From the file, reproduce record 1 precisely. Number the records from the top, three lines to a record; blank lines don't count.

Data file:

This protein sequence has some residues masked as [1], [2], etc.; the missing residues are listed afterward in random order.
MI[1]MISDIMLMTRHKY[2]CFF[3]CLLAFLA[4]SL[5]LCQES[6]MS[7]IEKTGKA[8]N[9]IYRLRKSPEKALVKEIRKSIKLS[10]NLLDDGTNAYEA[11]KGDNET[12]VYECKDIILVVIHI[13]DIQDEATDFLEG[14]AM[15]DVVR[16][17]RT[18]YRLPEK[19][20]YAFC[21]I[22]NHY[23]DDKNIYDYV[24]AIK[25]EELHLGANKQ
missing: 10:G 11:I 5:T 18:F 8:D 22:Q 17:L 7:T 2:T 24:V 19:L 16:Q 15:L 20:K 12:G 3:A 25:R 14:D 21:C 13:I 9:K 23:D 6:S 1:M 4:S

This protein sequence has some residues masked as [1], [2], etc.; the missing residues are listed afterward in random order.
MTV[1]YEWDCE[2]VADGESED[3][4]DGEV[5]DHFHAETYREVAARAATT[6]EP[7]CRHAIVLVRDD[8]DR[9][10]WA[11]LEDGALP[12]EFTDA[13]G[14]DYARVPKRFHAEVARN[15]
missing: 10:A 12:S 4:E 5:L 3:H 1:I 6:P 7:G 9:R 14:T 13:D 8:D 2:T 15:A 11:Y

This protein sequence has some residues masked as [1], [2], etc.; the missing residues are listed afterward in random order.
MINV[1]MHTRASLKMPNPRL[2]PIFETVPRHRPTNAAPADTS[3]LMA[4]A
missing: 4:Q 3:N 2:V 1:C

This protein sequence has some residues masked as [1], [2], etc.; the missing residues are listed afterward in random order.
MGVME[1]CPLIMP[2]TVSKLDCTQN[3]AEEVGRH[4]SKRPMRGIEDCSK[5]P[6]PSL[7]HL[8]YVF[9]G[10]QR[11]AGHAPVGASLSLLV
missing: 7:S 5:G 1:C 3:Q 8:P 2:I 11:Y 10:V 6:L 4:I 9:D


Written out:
This protein sequence has some residues masked as [1], [2], etc.; the missing residues are listed afterward in random order.
MI[1]MISDIMLMTRHKY[2]CFF[3]CLLAFLA[4]SL[5]LCQES[6]MS[7]IEKTGKA[8]N[9]IYRLRKSPEKALVKEIRKSIKLS[10]NLLDDGTNAYEA[11]KGDNET[12]VYECKDIILVVIHI[13]DIQDEATDFLEG[14]AM[15]DVVR[16][17]RT[18]YRLPEK[19][20]YAFC[21]I[22]NHY[23]DDKNIYDYV[24]AIK[25]EELHLGANKQ
missing: 10:G 11:I 5:T 18:F 8:D 22:Q 17:L 7:T 2:T 24:V 19:L 16:Q 15:L 20:K 12:G 3:A 25:R 14:D 21:C 13:I 9:K 23:D 6:S 1:M 4:S